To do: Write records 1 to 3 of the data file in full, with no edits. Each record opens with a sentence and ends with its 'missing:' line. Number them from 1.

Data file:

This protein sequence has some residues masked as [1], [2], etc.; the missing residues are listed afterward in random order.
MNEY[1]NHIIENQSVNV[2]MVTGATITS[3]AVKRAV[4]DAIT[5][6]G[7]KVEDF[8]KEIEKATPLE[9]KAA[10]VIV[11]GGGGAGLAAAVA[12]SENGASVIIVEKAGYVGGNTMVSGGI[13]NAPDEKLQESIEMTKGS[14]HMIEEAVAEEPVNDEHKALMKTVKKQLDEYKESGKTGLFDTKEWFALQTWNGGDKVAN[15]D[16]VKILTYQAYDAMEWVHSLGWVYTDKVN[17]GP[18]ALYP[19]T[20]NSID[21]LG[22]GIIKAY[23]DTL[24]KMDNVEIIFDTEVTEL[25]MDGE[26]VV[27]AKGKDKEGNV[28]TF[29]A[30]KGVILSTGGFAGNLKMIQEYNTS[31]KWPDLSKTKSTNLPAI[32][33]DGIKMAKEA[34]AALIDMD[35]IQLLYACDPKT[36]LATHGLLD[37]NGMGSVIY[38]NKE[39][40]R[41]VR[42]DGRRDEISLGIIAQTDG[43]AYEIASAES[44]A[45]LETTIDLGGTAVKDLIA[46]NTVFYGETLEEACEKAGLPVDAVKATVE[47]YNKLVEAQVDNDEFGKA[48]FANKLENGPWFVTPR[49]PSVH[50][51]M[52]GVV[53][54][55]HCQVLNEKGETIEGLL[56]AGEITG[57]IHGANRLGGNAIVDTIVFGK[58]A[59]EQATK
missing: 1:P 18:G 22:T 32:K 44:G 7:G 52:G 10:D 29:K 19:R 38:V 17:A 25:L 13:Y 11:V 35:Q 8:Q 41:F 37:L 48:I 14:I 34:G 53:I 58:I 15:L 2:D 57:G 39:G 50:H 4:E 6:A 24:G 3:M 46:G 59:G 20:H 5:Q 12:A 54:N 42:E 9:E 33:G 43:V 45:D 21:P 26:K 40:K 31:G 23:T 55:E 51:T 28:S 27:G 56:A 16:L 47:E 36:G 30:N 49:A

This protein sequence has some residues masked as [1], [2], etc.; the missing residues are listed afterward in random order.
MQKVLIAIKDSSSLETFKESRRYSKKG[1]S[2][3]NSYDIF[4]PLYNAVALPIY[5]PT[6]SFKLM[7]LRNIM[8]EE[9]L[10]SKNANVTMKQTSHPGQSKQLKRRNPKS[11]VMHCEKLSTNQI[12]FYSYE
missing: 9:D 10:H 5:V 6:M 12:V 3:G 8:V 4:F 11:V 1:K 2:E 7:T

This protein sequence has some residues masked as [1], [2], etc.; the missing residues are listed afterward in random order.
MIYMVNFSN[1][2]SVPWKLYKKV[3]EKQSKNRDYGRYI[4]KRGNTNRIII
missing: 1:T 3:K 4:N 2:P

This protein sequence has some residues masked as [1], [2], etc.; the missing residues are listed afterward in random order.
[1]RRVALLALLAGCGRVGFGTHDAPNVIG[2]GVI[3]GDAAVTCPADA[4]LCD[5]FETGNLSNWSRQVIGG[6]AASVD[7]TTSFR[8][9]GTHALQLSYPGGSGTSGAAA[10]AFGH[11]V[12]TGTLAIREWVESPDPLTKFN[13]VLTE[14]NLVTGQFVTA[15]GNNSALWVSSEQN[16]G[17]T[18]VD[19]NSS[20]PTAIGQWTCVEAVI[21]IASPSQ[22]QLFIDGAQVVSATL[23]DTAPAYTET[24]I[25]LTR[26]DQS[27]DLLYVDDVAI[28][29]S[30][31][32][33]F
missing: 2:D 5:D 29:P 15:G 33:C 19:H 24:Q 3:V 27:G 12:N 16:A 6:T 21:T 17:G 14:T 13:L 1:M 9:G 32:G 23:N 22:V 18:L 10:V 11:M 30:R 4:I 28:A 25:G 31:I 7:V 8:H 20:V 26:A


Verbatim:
This protein sequence has some residues masked as [1], [2], etc.; the missing residues are listed afterward in random order.
MNEY[1]NHIIENQSVNV[2]MVTGATITS[3]AVKRAV[4]DAIT[5][6]G[7]KVEDF[8]KEIEKATPLE[9]KAA[10]VIV[11]GGGGAGLAAAVA[12]SENGASVIIVEKAGYVGGNTMVSGGI[13]NAPDEKLQESIEMTKGS[14]HMIEEAVAEEPVNDEHKALMKTVKKQLDEYKESGKTGLFDTKEWFALQTWNGGDKVAN[15]D[16]VKILTYQAYDAMEWVHSLGWVYTDKVN[17]GP[18]ALYP[19]T[20]NSID[21]LG[22]GIIKAY[23]DTL[24]KMDNVEIIFDTEVTEL[25]MDGE[26]VV[27]AKGKDKEGNV[28]TF[29]A[30]KGVILSTGGFAGNLKMIQEYNTS[31]KWPDLSKTKSTNLPAI[32][33]DGIKMAKEA[34]AALIDMD[35]IQLLYACDPKT[36]LATHGLLD[37]NGMGSVIY[38]NKE[39][40]R[41]VR[42]DGRRDEISLGIIAQTDG[43]AYEIASAES[44]A[45]LETTIDLGGTAVKDLIA[46]NTVFYGETLEEACEKAGLPVDAVKATVE[47]YNKLVEAQVDNDEFGKA[48]FANKLENGPWFVTPR[49]PSVH[50][51]M[52]GVV[53][54][55]HCQVLNEKGETIEGLL[56]AGEITG[57]IHGANRLGGNAIVDTIVFGK[58]A[59]EQATK
missing: 1:P 18:G 22:T 32:K 44:G 7:G 52:G 10:D 29:K 19:R 38:V 17:A 25:L 13:Y 11:V 35:Q 8:Q 41:F 37:L 48:I 14:I 34:G 53:I 58:I 15:L 2:D 57:G 39:G 50:H 4:E 6:A 24:G 3:M 46:G 59:G 20:H 5:Q 12:A 54:N 42:E 9:E 33:G 43:V 45:D 21:P 26:K 40:K 31:G 23:T 55:E 51:T 28:S 27:G 56:A 16:L 47:E 36:G 30:N 49:A

This protein sequence has some residues masked as [1], [2], etc.; the missing residues are listed afterward in random order.
MQKVLIAIKDSSSLETFKESRRYSKKG[1]S[2][3]NSYDIF[4]PLYNAVALPIY[5]PT[6]SFKLM[7]LRNIM[8]EE[9]L[10]SKNANVTMKQTSHPGQSKQLKRRNPKS[11]VMHCEKLSTNQI[12]FYSYE
missing: 9:D 10:H 5:V 6:M 12:V 3:G 8:V 4:F 11:V 1:K 2:E 7:T

This protein sequence has some residues masked as [1], [2], etc.; the missing residues are listed afterward in random order.
MIYMVNFSN[1][2]SVPWKLYKKV[3]EKQSKNRDYGRYI[4]KRGNTNRIII
missing: 1:T 3:K 4:N 2:P